Post-Traumatic Stress Disorder (PTSD) is a serious mental health condition that occurs after an individual suffers a trauma or life-threatening event. Although this disorder in itself is important to discuss, we are also going to address how cannabis makes the lives of those suffering from it more bearable. Although PTSD is common amongst war veterans, anyone can suffer from its symptoms. Unfortunately, individuals with PTSD find it incredibly difficult to function day-to-day. For example, some suffering from PTSD must wear earmuffs on the 4th of July in fear of the loud bangs, for others, simply being touched in a certain way can trigger flashbacks and anxiety. PTSD can alter someone’s life is so many ways: behaviors, interests, relationships and wellbeing are all affected. Oftentimes, sufferers of PTSD have difficulty sleeping due to their hyper aroused state and anxiety. This leads to a higher probability of one committing suicide.
Although PTSD isn’t “curable,” using medical marijuana can minimize these symptoms—so much so that veterans from all over America have created an organization named Veterans for Medical Marijuana Access.
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The Science Behind It
In one of his articles, Dr. Raphael Mechoulam mentions that marijuana is not a cure for PTSD, rather it is the equivalent of aspirin for a headache. Your body actively produces cannabinoids, which is also found in cannabis. By administering cannabinoids into your body in one way or another you can change the way you brain processes certain triggers—but more importantly, it disassociates it with fear. Meaning that trauma triggers virtually disappear for a short amount of time. In short, this means that when under the influence of marijuana, users may experience periods of comfort, allowing them to live without worrying.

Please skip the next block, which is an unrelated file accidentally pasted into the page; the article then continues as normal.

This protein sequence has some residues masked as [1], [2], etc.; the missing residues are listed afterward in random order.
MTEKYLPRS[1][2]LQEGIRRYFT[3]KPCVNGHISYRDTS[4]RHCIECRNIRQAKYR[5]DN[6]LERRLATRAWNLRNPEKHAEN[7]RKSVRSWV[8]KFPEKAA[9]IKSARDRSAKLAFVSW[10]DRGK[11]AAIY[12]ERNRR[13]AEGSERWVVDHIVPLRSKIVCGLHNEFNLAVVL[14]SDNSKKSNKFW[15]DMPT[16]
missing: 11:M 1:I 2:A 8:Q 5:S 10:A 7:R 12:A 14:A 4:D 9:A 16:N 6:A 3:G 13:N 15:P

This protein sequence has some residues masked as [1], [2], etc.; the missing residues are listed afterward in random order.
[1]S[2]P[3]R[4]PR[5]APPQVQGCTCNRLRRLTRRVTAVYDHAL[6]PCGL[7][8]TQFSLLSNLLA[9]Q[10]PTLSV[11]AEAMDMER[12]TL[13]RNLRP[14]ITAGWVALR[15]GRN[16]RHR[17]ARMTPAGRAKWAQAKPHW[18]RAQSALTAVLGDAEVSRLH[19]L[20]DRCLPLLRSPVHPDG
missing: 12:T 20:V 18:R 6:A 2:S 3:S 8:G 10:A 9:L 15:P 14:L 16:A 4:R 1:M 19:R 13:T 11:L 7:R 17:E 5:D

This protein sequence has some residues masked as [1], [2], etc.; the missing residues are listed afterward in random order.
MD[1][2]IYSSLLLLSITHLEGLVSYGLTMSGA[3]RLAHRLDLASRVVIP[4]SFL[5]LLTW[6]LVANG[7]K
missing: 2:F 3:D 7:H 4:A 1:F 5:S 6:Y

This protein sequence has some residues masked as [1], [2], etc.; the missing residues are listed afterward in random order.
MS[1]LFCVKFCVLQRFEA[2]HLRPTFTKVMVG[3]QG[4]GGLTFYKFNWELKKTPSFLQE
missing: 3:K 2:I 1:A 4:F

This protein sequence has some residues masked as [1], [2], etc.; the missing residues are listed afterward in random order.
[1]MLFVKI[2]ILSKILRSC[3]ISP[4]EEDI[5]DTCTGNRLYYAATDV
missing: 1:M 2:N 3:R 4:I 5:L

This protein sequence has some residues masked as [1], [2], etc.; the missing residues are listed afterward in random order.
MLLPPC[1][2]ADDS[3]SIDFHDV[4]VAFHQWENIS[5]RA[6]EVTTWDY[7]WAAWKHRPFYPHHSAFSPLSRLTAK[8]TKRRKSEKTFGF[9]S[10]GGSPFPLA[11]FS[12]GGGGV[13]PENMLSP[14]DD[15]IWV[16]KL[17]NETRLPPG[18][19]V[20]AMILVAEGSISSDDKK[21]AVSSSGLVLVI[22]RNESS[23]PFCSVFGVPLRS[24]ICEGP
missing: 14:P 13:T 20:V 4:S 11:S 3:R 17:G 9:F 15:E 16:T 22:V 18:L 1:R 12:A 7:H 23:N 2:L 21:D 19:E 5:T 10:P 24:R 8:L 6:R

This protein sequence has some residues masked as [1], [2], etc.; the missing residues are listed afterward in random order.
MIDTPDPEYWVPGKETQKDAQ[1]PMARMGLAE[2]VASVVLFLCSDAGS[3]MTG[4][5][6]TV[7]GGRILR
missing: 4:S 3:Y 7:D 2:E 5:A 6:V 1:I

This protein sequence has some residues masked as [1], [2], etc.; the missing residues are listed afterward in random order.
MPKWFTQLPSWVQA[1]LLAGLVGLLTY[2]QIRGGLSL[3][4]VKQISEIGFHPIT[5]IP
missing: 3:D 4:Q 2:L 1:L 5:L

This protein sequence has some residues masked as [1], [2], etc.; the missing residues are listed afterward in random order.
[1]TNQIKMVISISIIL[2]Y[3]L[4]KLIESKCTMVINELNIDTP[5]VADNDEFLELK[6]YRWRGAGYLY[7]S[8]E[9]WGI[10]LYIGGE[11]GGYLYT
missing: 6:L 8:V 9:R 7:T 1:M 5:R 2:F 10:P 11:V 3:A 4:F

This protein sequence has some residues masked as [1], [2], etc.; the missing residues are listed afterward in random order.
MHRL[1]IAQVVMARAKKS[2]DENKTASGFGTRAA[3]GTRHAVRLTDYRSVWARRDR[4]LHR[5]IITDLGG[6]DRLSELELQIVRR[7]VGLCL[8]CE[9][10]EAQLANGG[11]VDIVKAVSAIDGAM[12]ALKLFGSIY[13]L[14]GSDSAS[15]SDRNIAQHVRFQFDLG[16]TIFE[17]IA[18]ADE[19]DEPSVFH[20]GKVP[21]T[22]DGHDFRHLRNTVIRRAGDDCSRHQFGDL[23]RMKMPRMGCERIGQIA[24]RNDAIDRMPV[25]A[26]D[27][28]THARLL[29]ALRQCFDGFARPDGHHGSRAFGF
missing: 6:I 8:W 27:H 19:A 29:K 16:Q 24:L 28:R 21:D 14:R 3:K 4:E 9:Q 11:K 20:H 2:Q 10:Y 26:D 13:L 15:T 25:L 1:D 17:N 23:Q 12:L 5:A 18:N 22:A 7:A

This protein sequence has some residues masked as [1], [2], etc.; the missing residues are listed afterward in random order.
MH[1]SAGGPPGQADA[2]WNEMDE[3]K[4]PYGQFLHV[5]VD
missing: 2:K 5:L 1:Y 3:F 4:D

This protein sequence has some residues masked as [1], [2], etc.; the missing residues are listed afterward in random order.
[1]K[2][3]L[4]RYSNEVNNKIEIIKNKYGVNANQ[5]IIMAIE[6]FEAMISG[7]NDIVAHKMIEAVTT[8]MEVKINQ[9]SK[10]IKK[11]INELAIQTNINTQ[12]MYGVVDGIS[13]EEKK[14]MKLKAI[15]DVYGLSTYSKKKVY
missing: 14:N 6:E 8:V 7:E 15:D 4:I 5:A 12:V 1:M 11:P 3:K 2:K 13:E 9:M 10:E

So if it works, why isn’t it readily available to all suffers of PTSD? Well the answer to that is fairly complicated, but from what studies show it could be due to the long term side effects of marijuana.
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When reading articles about medical marijuana and PTSD you’ll find the word “but” hundreds of times. This is because while the use of medical marijuana with various levels of THC helps to temporarily rid anxiety and give users a night of restfulness, the other effects of prolonged marijuana use and dependence can lead to unwanted side effects.
Just like with any treatment, using medical marijuana to treat PTSD comes with the risk of side effects. In this case side effects can include short-term memory loss, an overactive appetite that can lead to overeating, and impaired motor skills. This, of course, is subjective—it all depends on the user’s dependence levels. It’s true that marijuana holds no addictive properties, but users may become psychologically dependent on the drug. If you smoke marijuana recreationally, these may not seem like side effects to you, but when someone uses it medically to treat certain symptoms, the other effects of the drug may not be so appealing. Therefore it may not be safe to prescribe (at least that what the studies indicate).
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So Does It Help?
With all of that said and done, does it actually help individuals suffering from PTSD? The answer is—yes, it can help, but it will not cure. Medical marijuana will allow suffers of the disorder to find temporary relief of their symptoms and possible triggers while under the influence. This does not mean that being “permafried” is a cure. This simply means that the marijuana, more specifically the cannabinoids within it, helps individuals with PTSD to relax and have a couple of hours where they can live comfortably.
The downsides of medical marijuana use for treating PTSD include dependence and long-term residual effects such as short-term memory loss, however, since the studies that are being conducted are so young, it’s hard to draw conclusions as to what long-term effects could potentially be in a medical point of view. This doesn’t mean that marijuana isn’t safe; it would seem that it is actually the most helpful substance to those suffering with PTSD—especially our war veterans.